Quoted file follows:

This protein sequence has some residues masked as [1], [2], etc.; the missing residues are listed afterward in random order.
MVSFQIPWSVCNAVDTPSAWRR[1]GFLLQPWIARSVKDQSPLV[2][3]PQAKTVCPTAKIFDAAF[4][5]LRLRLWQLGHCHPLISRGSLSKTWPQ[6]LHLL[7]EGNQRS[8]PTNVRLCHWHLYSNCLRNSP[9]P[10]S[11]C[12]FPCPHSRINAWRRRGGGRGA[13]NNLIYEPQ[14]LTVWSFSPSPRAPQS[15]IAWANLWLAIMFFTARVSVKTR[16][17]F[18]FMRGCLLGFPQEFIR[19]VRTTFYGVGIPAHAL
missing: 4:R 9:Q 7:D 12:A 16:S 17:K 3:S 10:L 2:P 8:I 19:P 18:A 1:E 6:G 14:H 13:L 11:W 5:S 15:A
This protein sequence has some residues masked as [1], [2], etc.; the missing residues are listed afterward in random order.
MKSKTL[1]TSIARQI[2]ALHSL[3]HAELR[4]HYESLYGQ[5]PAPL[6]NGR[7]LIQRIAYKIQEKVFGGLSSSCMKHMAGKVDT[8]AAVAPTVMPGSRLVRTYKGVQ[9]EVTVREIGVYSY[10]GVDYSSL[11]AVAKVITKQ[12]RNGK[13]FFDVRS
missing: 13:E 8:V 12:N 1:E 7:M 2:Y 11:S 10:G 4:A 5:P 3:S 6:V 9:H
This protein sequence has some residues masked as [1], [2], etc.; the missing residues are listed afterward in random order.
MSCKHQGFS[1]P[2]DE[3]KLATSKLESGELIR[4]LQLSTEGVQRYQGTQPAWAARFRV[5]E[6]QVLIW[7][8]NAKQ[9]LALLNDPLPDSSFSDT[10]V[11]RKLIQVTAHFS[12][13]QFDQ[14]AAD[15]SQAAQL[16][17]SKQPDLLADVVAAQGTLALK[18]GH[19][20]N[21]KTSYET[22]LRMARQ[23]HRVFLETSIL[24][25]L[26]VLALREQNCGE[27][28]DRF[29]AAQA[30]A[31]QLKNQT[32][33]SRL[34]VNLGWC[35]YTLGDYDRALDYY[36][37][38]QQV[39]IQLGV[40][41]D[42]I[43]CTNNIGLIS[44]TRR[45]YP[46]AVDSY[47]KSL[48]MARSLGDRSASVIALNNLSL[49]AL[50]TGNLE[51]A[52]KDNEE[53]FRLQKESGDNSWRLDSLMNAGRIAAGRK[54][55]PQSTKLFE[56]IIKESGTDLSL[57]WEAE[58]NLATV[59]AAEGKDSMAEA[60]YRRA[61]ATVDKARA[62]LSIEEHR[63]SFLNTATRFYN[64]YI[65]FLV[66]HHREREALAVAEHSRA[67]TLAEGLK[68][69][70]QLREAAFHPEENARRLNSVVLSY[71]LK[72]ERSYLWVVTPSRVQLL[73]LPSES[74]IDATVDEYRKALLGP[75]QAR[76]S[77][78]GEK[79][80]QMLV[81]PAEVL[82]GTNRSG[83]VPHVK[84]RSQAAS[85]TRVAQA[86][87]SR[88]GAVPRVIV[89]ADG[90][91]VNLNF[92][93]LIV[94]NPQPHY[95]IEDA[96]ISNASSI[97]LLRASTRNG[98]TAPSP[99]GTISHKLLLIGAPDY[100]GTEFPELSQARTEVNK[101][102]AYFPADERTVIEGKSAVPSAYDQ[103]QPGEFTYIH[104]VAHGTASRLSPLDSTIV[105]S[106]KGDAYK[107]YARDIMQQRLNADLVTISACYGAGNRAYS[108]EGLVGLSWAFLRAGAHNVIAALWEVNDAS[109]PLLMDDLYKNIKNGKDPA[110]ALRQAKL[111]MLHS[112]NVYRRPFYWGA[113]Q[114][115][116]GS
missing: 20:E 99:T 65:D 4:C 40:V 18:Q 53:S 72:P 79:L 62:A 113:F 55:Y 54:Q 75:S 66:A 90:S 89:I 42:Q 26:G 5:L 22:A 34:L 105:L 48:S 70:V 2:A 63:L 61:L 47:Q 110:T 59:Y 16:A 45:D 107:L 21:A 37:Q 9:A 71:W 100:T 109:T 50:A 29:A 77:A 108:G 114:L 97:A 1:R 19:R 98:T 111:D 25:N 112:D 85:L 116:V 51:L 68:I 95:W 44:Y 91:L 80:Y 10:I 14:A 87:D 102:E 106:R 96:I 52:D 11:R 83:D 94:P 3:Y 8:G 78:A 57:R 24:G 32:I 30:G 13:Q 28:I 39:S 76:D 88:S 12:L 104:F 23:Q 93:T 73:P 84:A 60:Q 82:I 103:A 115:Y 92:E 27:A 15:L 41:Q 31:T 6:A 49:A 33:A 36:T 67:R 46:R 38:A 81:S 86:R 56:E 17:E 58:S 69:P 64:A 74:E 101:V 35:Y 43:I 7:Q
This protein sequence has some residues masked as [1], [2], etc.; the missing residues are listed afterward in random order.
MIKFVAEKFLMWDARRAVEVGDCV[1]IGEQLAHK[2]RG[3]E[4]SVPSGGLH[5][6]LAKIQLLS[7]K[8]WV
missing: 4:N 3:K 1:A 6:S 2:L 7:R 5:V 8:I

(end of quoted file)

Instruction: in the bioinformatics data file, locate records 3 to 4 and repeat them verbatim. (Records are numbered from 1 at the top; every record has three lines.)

This protein sequence has some residues masked as [1], [2], etc.; the missing residues are listed afterward in random order.
MSCKHQGFS[1]P[2]DE[3]KLATSKLESGELIR[4]LQLSTEGVQRYQGTQPAWAARFRV[5]E[6]QVLIW[7][8]NAKQ[9]LALLNDPLPDSSFSDT[10]V[11]RKLIQVTAHFS[12][13]QFDQ[14]AAD[15]SQAAQL[16][17]SKQPDLLADVVAAQGTLALK[18]GH[19][20]N[21]KTSYET[22]LRMARQ[23]HRVFLETSIL[24][25]L[26]VLALREQNCGE[27][28]DRF[29]AAQA[30]A[31]QLKNQT[32][33]SRL[34]VNLGWC[35]YTLGDYDRALDYY[36][37][38]QQV[39]IQLGV[40][41]D[42]I[43]CTNNIGLIS[44]TRR[45]YP[46]AVDSY[47]KSL[48]MARSLGDRSASVIALNNLSL[49]AL[50]TGNLE[51]A[52]KDNEE[53]FRLQKESGDNSWRLDSLMNAGRIAAGRK[54][55]PQSTKLFE[56]IIKESGTDLSL[57]WEAE[58]NLATV[59]AAEGKDSMAEA[60]YRRA[61]ATVDKARA[62]LSIEEHR[63]SFLNTATRFYN[64]YI[65]FLV[66]HHREREALAVAEHSRA[67]TLAEGLK[68][69][70]QLREAAFHPEENARRLNSVVLSY[71]LK[72]ERSYLWVVTPSRVQLL[73]LPSES[74]IDATVDEYRKALLGP[75]QAR[76]S[77][78]GEK[79][80]QMLV[81]PAEVL[82]GTNRSG[83]VPHVK[84]RSQAAS[85]TRVAQA[86][87]SR[88]GAVPRVIV[89]ADG[90][91]VNLNF[92][93]LIV[94]NPQPHY[95]IEDA[96]ISNASSI[97]LLRASTRNG[98]TAPSP[99]GTISHKLLLIGAPDY[100]GTEFPELSQARTEVNK[101][102]AYFPADERTVIEGKSAVPSAYDQ[103]QPGEFTYIH[104]VAHGTASRLSPLDSTIV[105]S[106]KGDAYK[107]YARDIMQQRLNADLVTISACYGAGNRAYS[108]EGLVGLSWAFLRAGAHNVIAALWEVNDAS[109]PLLMDDLYKNIKNGKDPA[110]ALRQAKL[111]MLHS[112]NVYRRPFYWGA[113]Q[114][115][116]GS
missing: 20:E 99:T 65:D 4:C 40:V 18:Q 53:S 72:P 79:L 62:A 113:F 55:Y 54:Q 75:S 66:A 90:S 89:I 42:Q 26:G 5:L 22:A 34:L 105:L 48:S 70:V 2:A 63:L 61:L 47:Q 110:T 59:Y 16:A 45:D 107:L 21:A 37:Q 9:A 71:W 100:T 109:T 50:A 29:A 77:A 108:G 114:L 97:A 1:R 19:R 98:T 111:D 25:N 112:D 85:L 116:V 51:L 68:I 95:W 44:Y 91:L 80:Y 10:I 14:A 87:D 102:E 106:R 96:I 52:D 11:R 83:D 94:P 3:Y 8:G 78:A 57:R 24:G 32:I 30:G 13:Q 28:I 39:S 76:D 88:S 12:L 104:F 23:Q 93:T 73:P 84:A 60:Q 82:I 103:A 115:Y 92:E 27:A 15:L 41:Q 31:T 6:A 49:A 33:A 36:T 67:R 46:R 38:A 81:S 86:R 56:E 17:E 58:S 69:P 64:A 74:E 101:V 35:Y 43:I 7:Q
This protein sequence has some residues masked as [1], [2], etc.; the missing residues are listed afterward in random order.
MIKFVAEKFLMWDARRAVEVGDCV[1]IGEQLAHK[2]RG[3]E[4]SVPSGGLH[5][6]LAKIQLLS[7]K[8]WV
missing: 4:N 3:K 1:A 6:S 2:L 7:R 5:V 8:I